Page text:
As of May 2019, Dr. Goldenberg has returned to the University on part-time basis to work on graduate research in the use of Artificial Intelligence in advanced Robotics, focusing on Personal Service Robots. He also continues his business activities in several ventures in this domain through ANVIV Mechatronics Inc., the company he founded in 2006.
Dr. Goldenberg is a Life Fellow of the Institute of Electrical and Electronics Engineers, Inc. (IEEE), a Fellow of the American Society of Mechanical Engineers (ASME), a Fellow of the Engineering Institute of Canada (EIC), a Fellow of the Canadian Academy of Engineering (CAE), a Fellow of The American Association for the Advancement of Science (AAAS), a Member of the Professional Engineers of Ontario (PEng), and a Designated Consulting Engineer in Ontario. He is the recipient of the 2010 PEO Engineering Medal for Entrepreneurship and the 2013 EIC Sir John Kennedy Medal for Outstanding Merit in the Engineering Profession.
Dr. Goldenberg is a former editor of the archival international journal IEEE Transactions on Robotics and Automation, and a member of the editorial boards of Robotica, Robotics in Japan, Journal of Robotics, Robotics Journal, Scientific World Journal, Industrial Engineering and Management Journal, SOJ Robotics and Automation, International Journal of Automation and Computing and others.
Dr. Goldenberg obtained his PhD in 1976 from the University of Toronto, and his MSc and BSc degrees from the Technion, Israel Institute of Technology, in 1969 and 1972, respectively. Dr. Goldenberg was born in Bucharest, Romania.
The 7th International Conference on Robotics and Mechatronics (ICRoM 2019) was held in Sharif University of Technology . ICRoM 2019 was organized by the Robotics Society of Iran (RSI) with collaboration of other scientific societies in particular the Iranian Society of Mechatronics (ISM). ICRoM 2019 short video clip (on Aparat). ICRoM 2019 received 151 paper submissions. The reviews were carried out by the Conference Program Committee, which involved 12 associate editors and about 91 reviewers coordinated by the Steering Committee. Each paper underwent at least two quality reviews, and based on the associate editors recommendations, ﬁnally 49 papers were selected for oral presentation organized in 12 sessions in four parallel tracks, and 53 papers for poster presentation. Moreover, there are special tracks at the ICRoM 2019, including creativity exhibition and robotic contest round-table and an industrial panel, which are aimed to further boost up dissemination of robotic solutions into the industry and service sectors of the country. Moreover, 3 technical workshops were organized to be presented by the leading international researchers in the ﬁeld of robotics.
Received his BSc in mechanical engineering and also pure mathematics from Sharif University of Technology, Tehran, Iran in 2002. He received his MSc and PhD in Mechanical Engineering, in the field of dynamics and control, from the same University in 2004 and 2008, respectively. At present, he is a professor in mechanical engineering at Sharif University of Technology. His research interests include dynamical systems, control theory and stochastic systems. He has led numerous industrial research projects in the fields of automation, control and navigation. One of his recent areas of interest is inertial sensor based motion capturing systems; and he has supervised several master and doctoral projects in this field.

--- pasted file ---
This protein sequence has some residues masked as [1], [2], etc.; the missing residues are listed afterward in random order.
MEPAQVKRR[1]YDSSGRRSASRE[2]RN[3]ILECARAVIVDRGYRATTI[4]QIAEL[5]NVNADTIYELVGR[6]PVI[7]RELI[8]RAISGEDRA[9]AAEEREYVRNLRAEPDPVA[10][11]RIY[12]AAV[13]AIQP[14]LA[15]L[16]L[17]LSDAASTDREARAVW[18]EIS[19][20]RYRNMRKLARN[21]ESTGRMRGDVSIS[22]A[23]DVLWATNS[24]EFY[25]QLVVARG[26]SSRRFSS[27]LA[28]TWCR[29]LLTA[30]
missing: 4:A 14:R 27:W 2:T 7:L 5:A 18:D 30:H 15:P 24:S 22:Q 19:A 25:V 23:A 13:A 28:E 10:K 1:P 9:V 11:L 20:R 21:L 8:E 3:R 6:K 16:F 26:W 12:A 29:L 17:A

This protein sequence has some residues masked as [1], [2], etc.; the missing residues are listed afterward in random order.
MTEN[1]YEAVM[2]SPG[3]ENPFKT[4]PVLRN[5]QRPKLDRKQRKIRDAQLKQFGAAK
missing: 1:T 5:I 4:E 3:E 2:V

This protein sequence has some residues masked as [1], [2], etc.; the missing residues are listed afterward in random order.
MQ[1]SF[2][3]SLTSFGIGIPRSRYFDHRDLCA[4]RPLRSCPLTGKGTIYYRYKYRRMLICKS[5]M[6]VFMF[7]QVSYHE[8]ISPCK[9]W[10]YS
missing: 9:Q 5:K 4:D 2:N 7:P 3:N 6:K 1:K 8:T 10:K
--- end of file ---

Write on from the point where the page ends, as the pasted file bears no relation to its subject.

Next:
Speech: Inertial-sensor-based motion capture using nonlinear filtering methods
Human motion tracking has many applications in biomedical and industrial services. Motion analysis in sport science, virtual reality production in the gaming and entertainment industry, rehabilitation and medical industry are areas in which motion capture systems have played an important role. Motion capture systems have different types from camera-based systems to inertial sensor (accelerators-gyros) based wearable ones. Optical systems are usually very expensive and have functions limited to indoor studios. In contrast, low-cost inertial/magnetic sensors can be used in outdoor and large environments to obtain the orientation of the human body segments in human motion capture systems. In this speech, at first a historical review of various methods of motion capture systems is presented. Then quaternion-based nonlinear filter algorithms to combine inertial/magnetic sensors measurements for tracking of human body movements are discussed. In order to have a better estimation of the orientation of the body segments, constraint equations are developed based on the relative velocity and position of the body joints with respect to the inertial sensors attached to the segments. Also to compensate for fast body motions, the measurement covariance matrix is updated in such a way that the filter uses gyros when large accelerations are involved. To improve the accuracy and reliability of system, it is discussed that how the installation location of the sensors on the body segment can be estimated as well as the sensor non-idealities such as misalignment, non-orthogonality and biases. Also an algorithm for data fusion of the inertial sensor-based motion capture and the Kinect, which is also a low-cost camera-based system utilized for motion analysis, is presented. To this end, a new measurement model of the fusion is obtained that can compensate for the inertial sensors drift problem in high dynamic motions and also joints occlusion in the Kinect. The proposed algorithms are evaluated experimentally by an optical tracking system as the ground truth reference. The results show the effectiveness and good performances of the proposed algorithms.